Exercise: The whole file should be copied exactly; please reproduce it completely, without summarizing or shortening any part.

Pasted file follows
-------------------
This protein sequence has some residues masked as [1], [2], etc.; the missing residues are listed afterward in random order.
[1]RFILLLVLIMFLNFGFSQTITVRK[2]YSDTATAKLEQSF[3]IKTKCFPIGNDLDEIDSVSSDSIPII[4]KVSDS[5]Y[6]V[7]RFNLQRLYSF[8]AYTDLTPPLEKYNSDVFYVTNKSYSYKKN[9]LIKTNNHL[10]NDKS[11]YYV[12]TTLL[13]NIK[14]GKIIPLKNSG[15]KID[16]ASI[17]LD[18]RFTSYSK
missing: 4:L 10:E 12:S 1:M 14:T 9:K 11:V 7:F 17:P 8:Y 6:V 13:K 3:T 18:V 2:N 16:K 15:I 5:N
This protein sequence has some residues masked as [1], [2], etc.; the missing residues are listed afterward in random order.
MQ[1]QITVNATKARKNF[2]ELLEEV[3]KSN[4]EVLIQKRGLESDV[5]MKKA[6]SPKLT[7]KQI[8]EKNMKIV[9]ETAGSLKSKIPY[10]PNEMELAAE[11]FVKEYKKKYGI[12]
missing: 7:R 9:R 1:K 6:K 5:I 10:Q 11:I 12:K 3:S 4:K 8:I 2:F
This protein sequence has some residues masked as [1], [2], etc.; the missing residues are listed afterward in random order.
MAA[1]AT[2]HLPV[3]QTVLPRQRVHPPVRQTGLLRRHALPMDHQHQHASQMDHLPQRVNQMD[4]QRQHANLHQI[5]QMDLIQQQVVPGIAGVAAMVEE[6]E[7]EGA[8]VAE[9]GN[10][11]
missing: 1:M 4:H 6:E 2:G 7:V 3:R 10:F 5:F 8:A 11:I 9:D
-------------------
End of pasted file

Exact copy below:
This protein sequence has some residues masked as [1], [2], etc.; the missing residues are listed afterward in random order.
[1]RFILLLVLIMFLNFGFSQTITVRK[2]YSDTATAKLEQSF[3]IKTKCFPIGNDLDEIDSVSSDSIPII[4]KVSDS[5]Y[6]V[7]RFNLQRLYSF[8]AYTDLTPPLEKYNSDVFYVTNKSYSYKKN[9]LIKTNNHL[10]NDKS[11]YYV[12]TTLL[13]NIK[14]GKIIPLKNSG[15]KID[16]ASI[17]LD[18]RFTSYSK
missing: 4:L 10:E 12:S 1:M 14:T 9:K 11:V 7:F 17:P 8:Y 6:V 13:K 3:T 18:V 2:N 16:K 15:I 5:N
This protein sequence has some residues masked as [1], [2], etc.; the missing residues are listed afterward in random order.
MQ[1]QITVNATKARKNF[2]ELLEEV[3]KSN[4]EVLIQKRGLESDV[5]MKKA[6]SPKLT[7]KQI[8]EKNMKIV[9]ETAGSLKSKIPY[10]PNEMELAAE[11]FVKEYKKKYGI[12]
missing: 7:R 9:R 1:K 6:K 5:I 10:Q 11:I 12:K 3:S 4:K 8:I 2:F
This protein sequence has some residues masked as [1], [2], etc.; the missing residues are listed afterward in random order.
MAA[1]AT[2]HLPV[3]QTVLPRQRVHPPVRQTGLLRRHALPMDHQHQHASQMDHLPQRVNQMD[4]QRQHANLHQI[5]QMDLIQQQVVPGIAGVAAMVEE[6]E[7]EGA[8]VAE[9]GN[10][11]
missing: 1:M 4:H 6:E 2:G 7:V 3:R 10:F 5:F 8:A 11:I 9:D